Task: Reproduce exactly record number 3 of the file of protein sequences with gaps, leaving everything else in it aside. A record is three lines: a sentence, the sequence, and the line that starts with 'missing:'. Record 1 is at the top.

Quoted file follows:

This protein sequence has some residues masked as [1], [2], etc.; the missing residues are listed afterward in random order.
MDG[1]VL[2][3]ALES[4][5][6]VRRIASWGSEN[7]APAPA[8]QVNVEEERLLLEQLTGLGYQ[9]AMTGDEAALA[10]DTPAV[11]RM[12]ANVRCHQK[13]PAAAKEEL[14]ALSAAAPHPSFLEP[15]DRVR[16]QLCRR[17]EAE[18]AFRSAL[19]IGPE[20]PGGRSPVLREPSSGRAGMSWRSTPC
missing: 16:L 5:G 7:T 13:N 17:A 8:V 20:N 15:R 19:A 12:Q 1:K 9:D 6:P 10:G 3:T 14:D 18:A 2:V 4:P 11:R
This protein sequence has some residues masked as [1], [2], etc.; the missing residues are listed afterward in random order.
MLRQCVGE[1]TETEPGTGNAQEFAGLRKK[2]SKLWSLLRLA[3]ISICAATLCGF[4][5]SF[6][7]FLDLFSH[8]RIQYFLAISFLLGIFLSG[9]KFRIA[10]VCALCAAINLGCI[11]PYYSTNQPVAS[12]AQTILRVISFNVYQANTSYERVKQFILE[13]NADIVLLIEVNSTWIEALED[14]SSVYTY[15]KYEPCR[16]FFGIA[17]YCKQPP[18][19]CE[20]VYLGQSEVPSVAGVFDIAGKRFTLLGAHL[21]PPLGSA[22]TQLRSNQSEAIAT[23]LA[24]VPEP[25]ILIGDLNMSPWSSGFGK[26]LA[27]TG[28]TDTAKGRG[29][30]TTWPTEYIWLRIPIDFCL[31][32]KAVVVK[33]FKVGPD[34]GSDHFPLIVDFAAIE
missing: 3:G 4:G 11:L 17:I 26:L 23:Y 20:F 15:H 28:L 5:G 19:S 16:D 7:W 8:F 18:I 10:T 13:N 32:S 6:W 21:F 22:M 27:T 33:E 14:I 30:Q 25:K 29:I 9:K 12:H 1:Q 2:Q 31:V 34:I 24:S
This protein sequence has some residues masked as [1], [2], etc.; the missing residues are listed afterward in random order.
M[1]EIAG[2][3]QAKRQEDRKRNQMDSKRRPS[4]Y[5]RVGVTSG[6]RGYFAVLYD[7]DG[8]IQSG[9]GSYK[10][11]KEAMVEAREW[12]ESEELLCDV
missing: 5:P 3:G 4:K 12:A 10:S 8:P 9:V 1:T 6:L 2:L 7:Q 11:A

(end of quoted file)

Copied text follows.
This protein sequence has some residues masked as [1], [2], etc.; the missing residues are listed afterward in random order.
M[1]EIAG[2][3]QAKRQEDRKRNQMDSKRRPS[4]Y[5]RVGVTSG[6]RGYFAVLYD[7]DG[8]IQSG[9]GSYK[10][11]KEAMVEAREW[12]ESEELLCDV
missing: 5:P 3:G 4:K 12:A 10:S 8:P 9:V 1:T 6:L 2:L 7:Q 11:A